Scotland has moved to become the first nation to make tampons and pads free.
The Scottish parliament advanced legislation on Tuesday that would ensure free universal access to tampons, pads and other menstrual products, in a huge stride for the global movement against period poverty.
The Period Products (Free Provision) Scotland Bill passed through the first stage with 112 votes in favor and one abstention.
No one opposed the bill.
“Women and girls are too often left behind in the political process,” Monica Lennon, who introduced the bill last year, said during the debate. “This is a chance to put them first and do something that is truly groundbreaking on gender equality.”
Lennon also acknowledged transgender and non-binary people, adding that the bill was designed to be inclusive of everyone who menstruates.
The bill now moves to the second stage, where members of the Scottish parliament can propose amendments before it is given final consideration in stage three.
The bill aims to tackle period poverty, stigma around menstruation and the impact that periods have on education.
“Menstruation is normal,” Lennon said. “Free universal access to tampons, pads and reusable options should be normal too.”
One in 10 girls in the United Kingdom have been unable to afford period products, according to a 2017 survey from Plan International UK. The survey also found that nearly half of all girls aged 14 to 21 are embarrassed by their periods, while about half had missed an entire day of school because of them.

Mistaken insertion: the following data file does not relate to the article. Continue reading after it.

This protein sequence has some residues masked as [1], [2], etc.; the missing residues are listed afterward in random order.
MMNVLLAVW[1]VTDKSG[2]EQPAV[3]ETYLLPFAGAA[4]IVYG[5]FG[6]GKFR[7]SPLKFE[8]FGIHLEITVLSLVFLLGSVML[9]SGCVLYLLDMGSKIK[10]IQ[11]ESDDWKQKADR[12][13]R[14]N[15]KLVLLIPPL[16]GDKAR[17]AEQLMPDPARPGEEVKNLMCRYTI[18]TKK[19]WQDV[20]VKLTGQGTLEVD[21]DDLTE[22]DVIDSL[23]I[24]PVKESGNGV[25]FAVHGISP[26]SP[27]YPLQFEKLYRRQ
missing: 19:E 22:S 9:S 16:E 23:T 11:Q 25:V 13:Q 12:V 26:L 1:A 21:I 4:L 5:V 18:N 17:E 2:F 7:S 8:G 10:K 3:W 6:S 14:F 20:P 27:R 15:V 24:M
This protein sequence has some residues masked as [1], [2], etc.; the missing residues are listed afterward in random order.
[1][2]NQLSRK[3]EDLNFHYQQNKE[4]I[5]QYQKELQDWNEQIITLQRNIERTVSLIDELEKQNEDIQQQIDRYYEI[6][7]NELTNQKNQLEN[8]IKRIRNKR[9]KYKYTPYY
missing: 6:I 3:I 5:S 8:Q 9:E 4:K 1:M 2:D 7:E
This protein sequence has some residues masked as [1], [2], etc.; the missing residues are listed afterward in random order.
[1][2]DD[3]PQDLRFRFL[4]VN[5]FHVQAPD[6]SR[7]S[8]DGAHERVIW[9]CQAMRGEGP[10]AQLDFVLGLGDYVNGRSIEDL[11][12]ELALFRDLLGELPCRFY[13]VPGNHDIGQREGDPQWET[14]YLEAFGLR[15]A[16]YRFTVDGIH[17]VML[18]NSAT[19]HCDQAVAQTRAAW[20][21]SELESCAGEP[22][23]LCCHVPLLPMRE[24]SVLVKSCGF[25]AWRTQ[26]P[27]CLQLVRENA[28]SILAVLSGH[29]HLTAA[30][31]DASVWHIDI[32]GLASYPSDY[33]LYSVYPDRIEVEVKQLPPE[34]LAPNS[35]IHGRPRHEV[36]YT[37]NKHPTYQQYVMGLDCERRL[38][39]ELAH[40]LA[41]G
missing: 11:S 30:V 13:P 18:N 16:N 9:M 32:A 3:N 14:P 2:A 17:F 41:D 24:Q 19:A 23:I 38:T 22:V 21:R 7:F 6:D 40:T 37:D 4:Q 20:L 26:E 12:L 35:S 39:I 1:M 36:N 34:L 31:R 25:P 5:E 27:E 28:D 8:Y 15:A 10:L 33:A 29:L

“For some reason, period products are regarded by some as a luxury, a luxury for which women should be charged,” Alison Johnstone, a member of parliament, said during debate. “Why is it in 2020 that toilet paper is seen as a necessity but period products aren’t?”
The Scottish government has made other efforts to tackle period poverty in the last few years.
In 2018, the government announced that students in schools, colleges and universities across the countries would be able to access sanitary products for free, through a £5.2 million investment. In 2019, it allocated another £4 million to make period products available for free in libraries and recreational centers.